Egypt cancels decision to ban cotton import

YarnsandFibers News Bureau 2015-07-17 12:00:00 – Cairo

Egypt’s government to allow cotton imports this year, revoking its last week’s decision to ban cotton imports from abroad to protect Egyptian cotton farmers and avoid damaging the domestic industry on Wednesday.

On Tuesday, a meeting was held to discuss the decision, as the heads of the export councils and the head of FEDCOC had reservations and described the move as catastrophic because of the negative consequences on their contracts and obligations towards the local and external markets. In addition, this decision could lead to fines on factories as a result of failure to meet these obligations.

However, no solutions were reached to end the current crisis faced by Egyptian cotton farmers.

The meeting included the Ministers of Industry and Foreign Trade, Mounir Fakhry Abdel Nour, and Agriculture Salah Helal, heads of export councils, head of Federation of Egyptian Chambers of Commerce (FEDCOC), Chairman of the Holding Company for Spinning and Weaving Company, and head of the General Federation of Agricultural Cooperatives.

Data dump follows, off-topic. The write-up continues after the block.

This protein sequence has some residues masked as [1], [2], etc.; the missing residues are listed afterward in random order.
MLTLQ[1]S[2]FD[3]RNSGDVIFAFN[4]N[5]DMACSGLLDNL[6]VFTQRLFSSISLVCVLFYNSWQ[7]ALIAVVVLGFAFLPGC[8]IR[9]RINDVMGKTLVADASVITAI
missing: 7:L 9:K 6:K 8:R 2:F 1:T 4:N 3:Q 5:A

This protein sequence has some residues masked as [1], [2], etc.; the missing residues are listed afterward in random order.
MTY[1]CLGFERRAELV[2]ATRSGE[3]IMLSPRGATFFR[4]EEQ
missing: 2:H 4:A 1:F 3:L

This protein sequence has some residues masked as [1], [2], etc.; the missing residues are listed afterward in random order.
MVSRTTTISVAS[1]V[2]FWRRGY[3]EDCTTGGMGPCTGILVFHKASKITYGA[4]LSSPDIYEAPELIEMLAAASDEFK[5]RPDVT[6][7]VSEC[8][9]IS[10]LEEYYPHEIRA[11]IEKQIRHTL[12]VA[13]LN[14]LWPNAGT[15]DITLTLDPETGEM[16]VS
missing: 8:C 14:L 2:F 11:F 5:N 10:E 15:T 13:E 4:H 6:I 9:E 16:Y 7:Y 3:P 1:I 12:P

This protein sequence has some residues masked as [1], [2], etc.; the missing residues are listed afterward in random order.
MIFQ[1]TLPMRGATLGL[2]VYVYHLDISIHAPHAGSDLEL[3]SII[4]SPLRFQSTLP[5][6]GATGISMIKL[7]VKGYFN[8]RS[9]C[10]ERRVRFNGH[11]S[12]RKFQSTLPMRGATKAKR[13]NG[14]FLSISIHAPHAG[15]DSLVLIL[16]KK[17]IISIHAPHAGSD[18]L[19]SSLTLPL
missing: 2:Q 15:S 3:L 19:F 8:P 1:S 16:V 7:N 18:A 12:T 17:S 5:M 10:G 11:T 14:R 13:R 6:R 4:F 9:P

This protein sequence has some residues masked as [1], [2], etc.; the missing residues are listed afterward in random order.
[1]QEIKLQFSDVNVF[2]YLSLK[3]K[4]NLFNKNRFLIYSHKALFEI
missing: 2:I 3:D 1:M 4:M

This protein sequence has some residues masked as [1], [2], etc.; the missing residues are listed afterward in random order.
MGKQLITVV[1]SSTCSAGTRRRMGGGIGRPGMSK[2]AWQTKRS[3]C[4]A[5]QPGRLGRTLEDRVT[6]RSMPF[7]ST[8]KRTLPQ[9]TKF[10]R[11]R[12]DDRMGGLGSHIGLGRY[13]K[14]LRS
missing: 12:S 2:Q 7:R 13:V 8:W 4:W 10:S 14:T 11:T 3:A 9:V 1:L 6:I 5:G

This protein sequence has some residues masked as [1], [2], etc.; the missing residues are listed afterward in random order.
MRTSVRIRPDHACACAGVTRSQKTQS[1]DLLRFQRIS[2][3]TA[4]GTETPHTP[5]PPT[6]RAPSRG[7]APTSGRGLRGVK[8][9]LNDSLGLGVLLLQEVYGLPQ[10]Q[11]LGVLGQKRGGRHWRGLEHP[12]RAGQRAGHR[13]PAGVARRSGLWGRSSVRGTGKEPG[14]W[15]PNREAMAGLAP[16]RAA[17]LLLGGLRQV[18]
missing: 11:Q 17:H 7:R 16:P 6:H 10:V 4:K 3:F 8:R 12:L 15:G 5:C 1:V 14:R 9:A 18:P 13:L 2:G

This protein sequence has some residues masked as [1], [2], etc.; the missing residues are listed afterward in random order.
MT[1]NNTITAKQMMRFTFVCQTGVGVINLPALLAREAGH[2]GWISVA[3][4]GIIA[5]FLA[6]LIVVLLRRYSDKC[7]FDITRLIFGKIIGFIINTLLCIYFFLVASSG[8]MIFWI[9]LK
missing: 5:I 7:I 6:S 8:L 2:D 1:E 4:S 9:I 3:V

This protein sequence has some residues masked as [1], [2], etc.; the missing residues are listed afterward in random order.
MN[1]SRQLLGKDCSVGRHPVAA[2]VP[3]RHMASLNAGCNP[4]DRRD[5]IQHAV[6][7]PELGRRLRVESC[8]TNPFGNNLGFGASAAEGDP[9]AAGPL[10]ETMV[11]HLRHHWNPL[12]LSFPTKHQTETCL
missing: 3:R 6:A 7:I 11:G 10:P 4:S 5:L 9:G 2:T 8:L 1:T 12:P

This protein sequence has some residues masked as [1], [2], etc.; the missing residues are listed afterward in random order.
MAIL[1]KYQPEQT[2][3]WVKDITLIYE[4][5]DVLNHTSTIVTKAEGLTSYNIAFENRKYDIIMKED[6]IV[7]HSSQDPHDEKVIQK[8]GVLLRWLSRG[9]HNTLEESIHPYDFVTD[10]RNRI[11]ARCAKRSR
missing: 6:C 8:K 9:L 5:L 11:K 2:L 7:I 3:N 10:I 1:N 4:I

The head of the Farmers Syndicate, Nasser Farid, demanded that Minister of Agriculture Salah Helal reconsider his decision because the textile industry system operates with two types of cotton. Machines at public sector factories operate using long staple cotton, while private sector machines operate with short staple cotton, which is imported from abroad.

In this regard, The Egyptian Foreign Ministry also received a letter from the Greek government expressing its objection to the Egyptian government's decision to ban cotton imports to Egypt, negatively affecting Greek exports to the country. The Greek government noted the decision may lead Greece to take similar action against Egyptian exports to the Greek market.

Egyptian cotton production has been declining for three decades as textile makers shift to cheaper, lower-quality fiber from Asia and fabrics like polyester. Production this season will drop to 340,000 bales, the lowest since at least 1960, according to the US Department of Agriculture. That compares with record output of 2.49 million bales in 1970.

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